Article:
Monday, October 23, 2006
Flowers drinking in the lumière next to an unsolicited fountain.
The memory of that midsummer night is quickly fading and my mind's eye must squint for the scene to come into view again, fragmented and incomplete.
I can just see the subject in the foreground and how the light playing upon him, along with the quiet night, made for a breathtaking still life.
Just what shade of orange was it washing over the plateaus along the landscape of his back? Tangerine comes to mind.
I should have missed the color—sunburst orange?—what with the fine-lined paperback before me, stealing my vision.
It was the rustling leaves that beckoned, that had my eyes leaving the page to refocus on the chestnut tree outside and to the blue cypress hedge below before returning to the room, riding the night's breeze, to my husband slumbering beside me.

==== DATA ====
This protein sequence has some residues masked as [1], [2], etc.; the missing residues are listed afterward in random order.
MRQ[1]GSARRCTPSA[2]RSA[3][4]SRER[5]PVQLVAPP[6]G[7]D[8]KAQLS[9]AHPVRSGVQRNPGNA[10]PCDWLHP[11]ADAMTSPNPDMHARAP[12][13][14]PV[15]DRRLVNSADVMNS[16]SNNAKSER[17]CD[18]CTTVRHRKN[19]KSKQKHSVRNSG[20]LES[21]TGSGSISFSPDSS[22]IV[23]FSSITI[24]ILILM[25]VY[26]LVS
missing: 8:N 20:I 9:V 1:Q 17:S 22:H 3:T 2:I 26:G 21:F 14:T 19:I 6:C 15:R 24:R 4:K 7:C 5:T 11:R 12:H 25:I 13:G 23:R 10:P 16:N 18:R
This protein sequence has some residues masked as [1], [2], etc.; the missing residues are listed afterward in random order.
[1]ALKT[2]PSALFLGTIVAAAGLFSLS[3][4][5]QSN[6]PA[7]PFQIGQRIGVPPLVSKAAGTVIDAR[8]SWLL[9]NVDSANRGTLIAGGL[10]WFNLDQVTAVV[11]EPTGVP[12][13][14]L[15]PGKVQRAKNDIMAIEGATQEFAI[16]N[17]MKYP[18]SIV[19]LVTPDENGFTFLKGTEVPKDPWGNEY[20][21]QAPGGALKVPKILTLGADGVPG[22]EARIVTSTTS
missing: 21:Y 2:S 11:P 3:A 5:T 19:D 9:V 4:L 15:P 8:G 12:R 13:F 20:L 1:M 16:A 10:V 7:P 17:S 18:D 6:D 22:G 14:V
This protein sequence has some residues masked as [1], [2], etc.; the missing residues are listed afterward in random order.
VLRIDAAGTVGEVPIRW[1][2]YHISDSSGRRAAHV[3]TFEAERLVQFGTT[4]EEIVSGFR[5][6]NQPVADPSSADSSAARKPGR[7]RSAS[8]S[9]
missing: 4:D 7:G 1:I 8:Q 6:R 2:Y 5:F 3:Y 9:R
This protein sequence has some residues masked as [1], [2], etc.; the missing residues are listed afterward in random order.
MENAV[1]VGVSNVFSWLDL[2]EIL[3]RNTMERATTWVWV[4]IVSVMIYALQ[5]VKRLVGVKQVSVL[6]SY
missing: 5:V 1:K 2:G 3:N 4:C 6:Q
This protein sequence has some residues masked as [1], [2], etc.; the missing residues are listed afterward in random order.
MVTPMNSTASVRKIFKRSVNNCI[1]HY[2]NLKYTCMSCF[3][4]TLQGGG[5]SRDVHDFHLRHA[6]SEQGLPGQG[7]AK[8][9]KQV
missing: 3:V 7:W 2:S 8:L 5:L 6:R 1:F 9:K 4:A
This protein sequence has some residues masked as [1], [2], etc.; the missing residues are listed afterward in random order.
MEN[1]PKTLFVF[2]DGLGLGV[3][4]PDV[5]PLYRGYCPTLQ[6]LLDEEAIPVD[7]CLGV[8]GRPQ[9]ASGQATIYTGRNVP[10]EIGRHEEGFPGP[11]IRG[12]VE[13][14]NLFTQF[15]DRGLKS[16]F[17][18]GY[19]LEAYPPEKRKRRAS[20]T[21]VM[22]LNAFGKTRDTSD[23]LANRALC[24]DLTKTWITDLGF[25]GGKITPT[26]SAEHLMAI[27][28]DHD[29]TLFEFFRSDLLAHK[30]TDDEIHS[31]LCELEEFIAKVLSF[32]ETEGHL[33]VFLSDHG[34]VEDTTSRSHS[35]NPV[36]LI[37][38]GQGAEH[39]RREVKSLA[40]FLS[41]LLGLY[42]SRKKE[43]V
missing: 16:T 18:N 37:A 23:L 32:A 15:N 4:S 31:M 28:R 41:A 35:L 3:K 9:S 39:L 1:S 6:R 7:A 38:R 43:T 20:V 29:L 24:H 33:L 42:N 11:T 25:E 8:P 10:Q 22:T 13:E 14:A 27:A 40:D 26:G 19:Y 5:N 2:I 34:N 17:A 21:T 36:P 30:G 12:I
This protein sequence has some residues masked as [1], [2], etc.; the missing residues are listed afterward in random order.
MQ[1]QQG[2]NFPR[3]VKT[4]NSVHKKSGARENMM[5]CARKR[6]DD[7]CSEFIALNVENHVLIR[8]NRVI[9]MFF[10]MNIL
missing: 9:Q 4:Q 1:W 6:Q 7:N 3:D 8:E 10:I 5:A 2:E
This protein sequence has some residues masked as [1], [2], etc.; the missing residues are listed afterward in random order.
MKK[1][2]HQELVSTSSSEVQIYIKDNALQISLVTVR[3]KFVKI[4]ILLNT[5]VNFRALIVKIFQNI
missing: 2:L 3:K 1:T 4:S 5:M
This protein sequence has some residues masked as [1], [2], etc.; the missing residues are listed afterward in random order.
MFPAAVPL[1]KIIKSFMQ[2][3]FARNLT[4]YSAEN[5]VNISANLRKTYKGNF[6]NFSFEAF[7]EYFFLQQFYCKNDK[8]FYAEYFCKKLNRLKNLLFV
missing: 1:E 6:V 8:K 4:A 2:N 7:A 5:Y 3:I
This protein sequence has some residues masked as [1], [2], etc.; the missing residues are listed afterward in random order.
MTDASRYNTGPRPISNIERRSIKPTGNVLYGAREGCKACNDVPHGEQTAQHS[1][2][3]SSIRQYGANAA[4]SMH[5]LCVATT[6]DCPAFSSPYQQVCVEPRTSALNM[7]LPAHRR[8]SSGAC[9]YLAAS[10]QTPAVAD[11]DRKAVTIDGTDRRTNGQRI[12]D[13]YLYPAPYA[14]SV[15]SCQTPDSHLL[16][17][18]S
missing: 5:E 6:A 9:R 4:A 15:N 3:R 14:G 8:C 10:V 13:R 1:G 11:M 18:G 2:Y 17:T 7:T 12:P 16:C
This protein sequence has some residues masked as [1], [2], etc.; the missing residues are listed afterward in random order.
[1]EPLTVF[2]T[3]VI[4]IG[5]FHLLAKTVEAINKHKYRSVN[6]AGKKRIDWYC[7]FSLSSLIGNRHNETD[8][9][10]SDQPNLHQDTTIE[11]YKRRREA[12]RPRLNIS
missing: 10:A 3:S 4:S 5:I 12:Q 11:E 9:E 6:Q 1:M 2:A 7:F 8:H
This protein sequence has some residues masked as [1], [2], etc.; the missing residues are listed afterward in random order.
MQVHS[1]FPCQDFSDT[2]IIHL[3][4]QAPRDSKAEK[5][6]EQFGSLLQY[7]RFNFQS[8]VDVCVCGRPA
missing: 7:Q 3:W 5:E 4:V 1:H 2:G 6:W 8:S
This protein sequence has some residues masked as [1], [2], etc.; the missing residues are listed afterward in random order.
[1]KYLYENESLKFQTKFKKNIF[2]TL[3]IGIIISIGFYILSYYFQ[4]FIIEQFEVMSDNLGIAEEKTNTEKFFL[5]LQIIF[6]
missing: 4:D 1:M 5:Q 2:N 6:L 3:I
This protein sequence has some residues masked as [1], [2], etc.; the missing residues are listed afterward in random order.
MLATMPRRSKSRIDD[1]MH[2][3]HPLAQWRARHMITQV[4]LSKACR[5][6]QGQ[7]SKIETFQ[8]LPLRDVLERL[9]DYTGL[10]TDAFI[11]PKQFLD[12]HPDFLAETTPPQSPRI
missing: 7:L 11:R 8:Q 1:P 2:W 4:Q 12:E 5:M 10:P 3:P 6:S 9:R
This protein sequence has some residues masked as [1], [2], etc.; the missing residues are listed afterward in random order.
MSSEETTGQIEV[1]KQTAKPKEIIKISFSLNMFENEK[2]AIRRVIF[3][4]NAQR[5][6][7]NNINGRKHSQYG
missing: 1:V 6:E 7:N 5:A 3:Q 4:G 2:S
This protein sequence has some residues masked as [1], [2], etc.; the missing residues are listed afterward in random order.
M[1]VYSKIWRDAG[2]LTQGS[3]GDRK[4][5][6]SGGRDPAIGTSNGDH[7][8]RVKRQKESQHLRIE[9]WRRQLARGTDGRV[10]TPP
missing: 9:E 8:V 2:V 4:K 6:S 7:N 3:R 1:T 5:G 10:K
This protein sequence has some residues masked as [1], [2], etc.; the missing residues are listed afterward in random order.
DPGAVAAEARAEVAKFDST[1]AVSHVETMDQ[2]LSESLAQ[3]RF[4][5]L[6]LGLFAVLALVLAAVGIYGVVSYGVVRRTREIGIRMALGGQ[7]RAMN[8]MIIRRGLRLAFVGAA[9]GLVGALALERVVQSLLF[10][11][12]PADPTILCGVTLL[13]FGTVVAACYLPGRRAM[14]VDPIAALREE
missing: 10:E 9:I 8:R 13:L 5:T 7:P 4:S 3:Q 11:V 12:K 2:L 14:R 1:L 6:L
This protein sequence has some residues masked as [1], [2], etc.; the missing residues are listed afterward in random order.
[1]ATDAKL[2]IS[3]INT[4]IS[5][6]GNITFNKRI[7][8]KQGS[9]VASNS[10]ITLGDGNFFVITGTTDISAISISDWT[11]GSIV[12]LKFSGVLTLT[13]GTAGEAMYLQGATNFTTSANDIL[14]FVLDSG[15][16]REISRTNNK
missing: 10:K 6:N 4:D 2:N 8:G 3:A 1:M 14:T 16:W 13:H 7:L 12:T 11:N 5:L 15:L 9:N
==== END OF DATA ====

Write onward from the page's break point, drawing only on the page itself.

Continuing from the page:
My mind watches now as the street light throws an orangey glow over the outspoken curves of his back. There, between darkness and lumière, I glimpse the drama of here and now.
I flip a page in the paperback... only to pause before the text: do the words that I am reading have as much mystery, beauty, or meaning?
I close my book and read the moment instead.
Terms & Expressions:
la lumière douce = soft light
à la lumière de la lune = by moonlight
un torrent de lumière = a flood of light
la lumière artificielle = artificial light
la lumière du jour = daylight
une année lumière = a light-year
And There Was Light tells the gripping, heroic story of the early life of Jacques Lusseyran, an inspiring individual who overcame the limitations of physical blindness by attending - literally - to the light within his own mind.
Ce n'est pas la lumière qui manque à notre regard, c'est notre regard qui manque de lumière. It is not the light which misses our gaze, it is our gaze which misses the light. --Gustave Thibon
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For more online reading: The Lost Gardens: A Story of Two Vineyards and a Sobriety